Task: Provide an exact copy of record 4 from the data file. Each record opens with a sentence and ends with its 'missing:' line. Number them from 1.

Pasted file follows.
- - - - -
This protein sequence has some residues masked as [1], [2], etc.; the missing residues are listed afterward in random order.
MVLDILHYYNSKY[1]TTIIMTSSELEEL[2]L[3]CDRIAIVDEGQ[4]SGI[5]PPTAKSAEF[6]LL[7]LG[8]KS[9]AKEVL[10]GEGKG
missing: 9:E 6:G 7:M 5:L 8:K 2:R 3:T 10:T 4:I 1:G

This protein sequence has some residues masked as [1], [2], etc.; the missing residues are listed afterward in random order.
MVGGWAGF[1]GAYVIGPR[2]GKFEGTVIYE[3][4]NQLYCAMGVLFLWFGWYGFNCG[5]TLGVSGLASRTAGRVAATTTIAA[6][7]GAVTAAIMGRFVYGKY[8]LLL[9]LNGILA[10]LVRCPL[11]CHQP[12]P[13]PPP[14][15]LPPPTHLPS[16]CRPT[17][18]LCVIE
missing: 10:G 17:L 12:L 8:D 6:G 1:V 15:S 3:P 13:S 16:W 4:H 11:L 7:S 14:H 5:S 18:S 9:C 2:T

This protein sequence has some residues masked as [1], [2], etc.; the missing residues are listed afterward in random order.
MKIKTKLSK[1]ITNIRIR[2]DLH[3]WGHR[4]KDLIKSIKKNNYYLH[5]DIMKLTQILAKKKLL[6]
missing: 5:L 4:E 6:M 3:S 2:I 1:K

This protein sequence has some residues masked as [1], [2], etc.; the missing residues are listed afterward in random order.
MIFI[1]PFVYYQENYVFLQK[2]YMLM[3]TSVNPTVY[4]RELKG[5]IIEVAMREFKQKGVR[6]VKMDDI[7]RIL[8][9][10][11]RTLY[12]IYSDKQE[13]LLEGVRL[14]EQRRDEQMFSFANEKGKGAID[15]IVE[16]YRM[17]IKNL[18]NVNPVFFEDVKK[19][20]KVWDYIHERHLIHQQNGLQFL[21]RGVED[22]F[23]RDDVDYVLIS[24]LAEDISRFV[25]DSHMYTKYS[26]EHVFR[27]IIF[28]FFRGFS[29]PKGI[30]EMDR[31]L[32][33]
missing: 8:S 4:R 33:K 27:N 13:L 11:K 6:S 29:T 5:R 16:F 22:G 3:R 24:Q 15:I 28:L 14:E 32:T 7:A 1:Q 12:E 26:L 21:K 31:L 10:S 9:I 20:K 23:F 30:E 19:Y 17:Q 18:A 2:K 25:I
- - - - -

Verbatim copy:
This protein sequence has some residues masked as [1], [2], etc.; the missing residues are listed afterward in random order.
MIFI[1]PFVYYQENYVFLQK[2]YMLM[3]TSVNPTVY[4]RELKG[5]IIEVAMREFKQKGVR[6]VKMDDI[7]RIL[8][9][10][11]RTLY[12]IYSDKQE[13]LLEGVRL[14]EQRRDEQMFSFANEKGKGAID[15]IVE[16]YRM[17]IKNL[18]NVNPVFFEDVKK[19][20]KVWDYIHERHLIHQQNGLQFL[21]RGVED[22]F[23]RDDVDYVLIS[24]LAEDISRFV[25]DSHMYTKYS[26]EHVFR[27]IIF[28]FFRGFS[29]PKGI[30]EMDR[31]L[32][33]
missing: 8:S 4:R 33:K 27:N 13:L 11:K 6:S 29:T 5:R 16:F 22:G 3:R 24:Q 15:I 28:L 14:E 32:T 7:A 1:Q 12:E 26:L 21:K 31:L 10:S 9:I 20:K 23:F 30:E 19:Y 17:Q 18:A 2:K 25:I